While not the most architecturally aesthetic finish, HDG steel is still an attractive option when paired with a tensile membrane roof, and provides excellent corrosion protection and requires minimal maintenance.
Powder coated steel is a type of coating that is applied electrostatically and cured under heat to form a hard, durable surface. The powder coating material is applied to the metal surface using an electrostatic spray gun. The gun imparts a positive electric charge to the powder particles as they are sprayed onto the grounded metal surface, creating an electrostatic attraction that helps the powder adhere evenly and uniformly.
The powder coating process can be used on a wide range of metal substrates, including steel, aluminum, and other metals, making it a versatile coating solution for structures with multiple metal finishes (such as gutters, top hats or aluminium flashing).
This type of finish is known for its excellent resistance to scratching, chipping, and fading, making it ideal for smaller architectural applications where the painted surface is highly visible, such as umbrellas and modular shade structures.
The powder coating process does however, require specialised painting locations and equipment, so steelwork is not easily or seamlessly able to be patched, repaired or repainted onsite. For this reason, we would not recommend powder coating for projects where damage and chipping can occur during transport or installation, or where large-spanning members are required – this would be most medium and large projects due to the steel erection process.
A Multi-layer Architectural Painted finish is a high-performance coating that provides excellent resistance to weathering, UV rays, and chemical exposure.
Providing the best protection against corrosion, multi-layer paint systems have three to five layers of protection. The PRIMER coat is a zinc-based coating similar to a galvanished finish and usually applied after sandblasting of the steel to remove any contaminants.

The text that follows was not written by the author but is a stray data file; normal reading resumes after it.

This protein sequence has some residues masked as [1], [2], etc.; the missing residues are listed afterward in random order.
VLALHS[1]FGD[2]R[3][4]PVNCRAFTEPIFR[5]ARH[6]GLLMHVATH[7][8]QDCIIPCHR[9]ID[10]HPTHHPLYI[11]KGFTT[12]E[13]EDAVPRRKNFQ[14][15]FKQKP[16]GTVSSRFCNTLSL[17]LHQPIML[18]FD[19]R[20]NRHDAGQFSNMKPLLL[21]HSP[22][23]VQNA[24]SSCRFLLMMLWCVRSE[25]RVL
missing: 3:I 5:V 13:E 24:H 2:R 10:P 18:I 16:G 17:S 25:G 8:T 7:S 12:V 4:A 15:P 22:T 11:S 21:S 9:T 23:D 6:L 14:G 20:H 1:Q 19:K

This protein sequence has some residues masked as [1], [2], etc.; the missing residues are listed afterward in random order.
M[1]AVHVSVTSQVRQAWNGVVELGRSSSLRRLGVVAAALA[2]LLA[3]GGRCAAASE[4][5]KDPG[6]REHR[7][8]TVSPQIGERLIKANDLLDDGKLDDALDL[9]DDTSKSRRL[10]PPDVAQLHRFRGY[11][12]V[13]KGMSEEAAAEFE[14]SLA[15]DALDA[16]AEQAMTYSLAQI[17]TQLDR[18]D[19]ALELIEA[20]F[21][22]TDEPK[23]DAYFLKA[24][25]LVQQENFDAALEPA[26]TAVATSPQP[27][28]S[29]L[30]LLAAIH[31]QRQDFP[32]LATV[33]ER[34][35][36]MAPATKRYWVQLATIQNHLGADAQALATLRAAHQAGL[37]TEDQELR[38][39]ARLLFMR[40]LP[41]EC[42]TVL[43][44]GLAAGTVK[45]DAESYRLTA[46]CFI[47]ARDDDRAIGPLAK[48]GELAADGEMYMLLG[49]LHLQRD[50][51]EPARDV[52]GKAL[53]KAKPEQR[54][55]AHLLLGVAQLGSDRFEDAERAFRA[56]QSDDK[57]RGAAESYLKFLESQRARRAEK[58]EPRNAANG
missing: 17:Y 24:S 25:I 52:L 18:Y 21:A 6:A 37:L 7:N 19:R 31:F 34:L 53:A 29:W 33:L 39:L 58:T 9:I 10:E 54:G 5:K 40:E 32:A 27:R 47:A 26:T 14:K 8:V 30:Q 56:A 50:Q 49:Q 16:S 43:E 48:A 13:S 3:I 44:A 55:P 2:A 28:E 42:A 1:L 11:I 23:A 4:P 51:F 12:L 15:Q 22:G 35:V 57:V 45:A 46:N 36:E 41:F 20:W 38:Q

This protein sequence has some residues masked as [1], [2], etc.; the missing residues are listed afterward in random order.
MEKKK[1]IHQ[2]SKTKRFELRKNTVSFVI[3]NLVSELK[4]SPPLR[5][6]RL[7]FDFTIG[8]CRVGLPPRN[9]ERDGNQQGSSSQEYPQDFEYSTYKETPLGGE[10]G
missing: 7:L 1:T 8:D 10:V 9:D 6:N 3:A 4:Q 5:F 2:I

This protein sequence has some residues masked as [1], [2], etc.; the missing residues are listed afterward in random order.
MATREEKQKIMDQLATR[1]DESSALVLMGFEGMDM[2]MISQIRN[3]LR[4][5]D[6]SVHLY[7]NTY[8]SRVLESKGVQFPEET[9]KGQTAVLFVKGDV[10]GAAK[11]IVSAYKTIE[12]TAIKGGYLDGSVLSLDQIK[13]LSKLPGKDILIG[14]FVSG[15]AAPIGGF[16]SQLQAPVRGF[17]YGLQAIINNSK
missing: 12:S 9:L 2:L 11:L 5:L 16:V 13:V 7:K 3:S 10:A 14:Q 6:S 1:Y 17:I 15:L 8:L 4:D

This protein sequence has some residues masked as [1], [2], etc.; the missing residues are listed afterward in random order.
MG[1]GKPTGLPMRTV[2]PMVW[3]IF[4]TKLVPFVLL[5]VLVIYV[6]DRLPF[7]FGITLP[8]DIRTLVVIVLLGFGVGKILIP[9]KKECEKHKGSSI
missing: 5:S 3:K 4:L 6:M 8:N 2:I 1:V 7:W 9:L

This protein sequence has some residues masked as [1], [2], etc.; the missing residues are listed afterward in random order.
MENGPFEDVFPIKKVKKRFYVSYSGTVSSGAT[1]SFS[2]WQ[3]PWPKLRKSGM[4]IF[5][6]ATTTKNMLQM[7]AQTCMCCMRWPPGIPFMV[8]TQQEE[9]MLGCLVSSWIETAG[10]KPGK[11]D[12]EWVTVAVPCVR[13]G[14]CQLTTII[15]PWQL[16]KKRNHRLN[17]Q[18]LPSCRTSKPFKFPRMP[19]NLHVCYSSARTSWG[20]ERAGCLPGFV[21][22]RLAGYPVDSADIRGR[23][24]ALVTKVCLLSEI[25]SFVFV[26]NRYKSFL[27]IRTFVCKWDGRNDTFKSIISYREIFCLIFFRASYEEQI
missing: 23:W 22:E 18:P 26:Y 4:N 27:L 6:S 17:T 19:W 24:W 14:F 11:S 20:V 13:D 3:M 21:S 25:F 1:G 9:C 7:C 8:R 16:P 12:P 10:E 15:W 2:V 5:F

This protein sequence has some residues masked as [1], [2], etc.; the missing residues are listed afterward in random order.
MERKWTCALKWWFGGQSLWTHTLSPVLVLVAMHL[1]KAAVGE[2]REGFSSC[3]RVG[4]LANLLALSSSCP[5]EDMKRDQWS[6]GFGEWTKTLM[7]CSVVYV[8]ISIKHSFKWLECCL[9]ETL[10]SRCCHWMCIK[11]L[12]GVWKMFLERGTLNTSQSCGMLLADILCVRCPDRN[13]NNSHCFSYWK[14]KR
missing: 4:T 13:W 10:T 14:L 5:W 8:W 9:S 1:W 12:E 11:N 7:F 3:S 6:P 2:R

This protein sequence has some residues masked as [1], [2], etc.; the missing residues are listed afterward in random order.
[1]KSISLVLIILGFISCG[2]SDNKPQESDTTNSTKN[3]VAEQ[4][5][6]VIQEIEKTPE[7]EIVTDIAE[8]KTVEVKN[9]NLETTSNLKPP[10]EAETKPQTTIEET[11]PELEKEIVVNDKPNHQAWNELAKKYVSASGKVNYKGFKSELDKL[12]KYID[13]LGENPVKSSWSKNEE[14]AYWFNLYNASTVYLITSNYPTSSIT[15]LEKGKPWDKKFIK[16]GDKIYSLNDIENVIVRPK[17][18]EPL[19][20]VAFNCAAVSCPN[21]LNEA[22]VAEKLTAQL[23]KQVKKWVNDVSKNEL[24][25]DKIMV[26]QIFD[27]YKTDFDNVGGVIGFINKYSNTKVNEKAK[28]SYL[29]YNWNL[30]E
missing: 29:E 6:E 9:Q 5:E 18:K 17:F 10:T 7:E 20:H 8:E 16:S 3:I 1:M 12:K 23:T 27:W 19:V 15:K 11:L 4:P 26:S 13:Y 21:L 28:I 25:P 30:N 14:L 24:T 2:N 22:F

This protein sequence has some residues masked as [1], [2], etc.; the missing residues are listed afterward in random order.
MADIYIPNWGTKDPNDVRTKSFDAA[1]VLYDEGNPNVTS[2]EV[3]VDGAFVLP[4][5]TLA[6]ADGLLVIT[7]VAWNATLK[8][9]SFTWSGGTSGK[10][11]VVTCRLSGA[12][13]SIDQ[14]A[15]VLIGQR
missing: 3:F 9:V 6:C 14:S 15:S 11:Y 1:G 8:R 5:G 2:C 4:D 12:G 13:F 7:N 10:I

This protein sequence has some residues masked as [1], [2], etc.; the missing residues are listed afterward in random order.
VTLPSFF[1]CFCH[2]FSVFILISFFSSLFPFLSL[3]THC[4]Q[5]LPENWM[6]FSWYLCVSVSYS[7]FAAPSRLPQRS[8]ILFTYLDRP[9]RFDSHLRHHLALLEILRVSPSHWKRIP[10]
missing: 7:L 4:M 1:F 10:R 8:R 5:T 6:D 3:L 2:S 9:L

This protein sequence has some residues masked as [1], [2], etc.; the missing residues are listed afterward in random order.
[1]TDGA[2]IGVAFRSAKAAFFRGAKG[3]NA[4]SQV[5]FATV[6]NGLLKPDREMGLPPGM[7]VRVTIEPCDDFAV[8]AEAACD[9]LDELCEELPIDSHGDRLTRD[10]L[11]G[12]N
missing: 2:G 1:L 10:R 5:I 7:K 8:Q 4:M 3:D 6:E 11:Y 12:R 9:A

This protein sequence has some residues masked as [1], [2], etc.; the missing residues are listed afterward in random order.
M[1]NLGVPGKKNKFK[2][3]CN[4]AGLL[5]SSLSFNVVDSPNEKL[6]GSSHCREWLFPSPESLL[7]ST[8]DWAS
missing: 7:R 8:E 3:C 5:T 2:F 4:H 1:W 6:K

The BARRIER layer (or layers) is the intermediate coating, usually an epoxy or two-pack polyurethane, and provides a barrier to moisture, ions and oxygen.
The TOPCOAT is typically a semi or high-gloss paint, offering practical UV protection to the sub-layers, and providing a highly architectural finish. Topcoats can be painted in a wide variety of colours, making a multi-layer paint system perfect for a premium aesthetic finish.
The biggest advantage of multi-layer wet paint systems is their ease of repair and maintenance in-situ. Additionally, the huge range of options and systems means that the specification of the paint system can be tailored to best suit budget or lifespan.
Multi-layer paint systems are usually used in high-traffic areas such as public walkways, airports, hospitals, and school sports facilities where durability and easy maintenance are essential. Multi-layer paint systems are also the best option for shade structures that are incorporated into a wider architectural design, and where a premium aesthetic finish is desirable, such as retail precincts, hospitality venues, stadiums and sports clubs.
For more examples, visit our CASE STUDIES page. Can you spot the steel surface treatment used on each project?
Steel surface treatments used in construction are regulated according to the Australian/New Zealand Standard, AS/NZS2312.1: 2014, “Guide to the protection of steel against atmospheric corrosion by the use of protective Coatings”.
Overall, the choice of steel coating depends on the specific application and the desired performance characteristics, and careful consideration must be given to ensure the longevity and durability of the steel structure.
If in doubt when specifying a steel surface treatment for your project, consult the above standard document or speak to our sales team who can advise which protection system will be the right choice for your budget and desired architectural finish.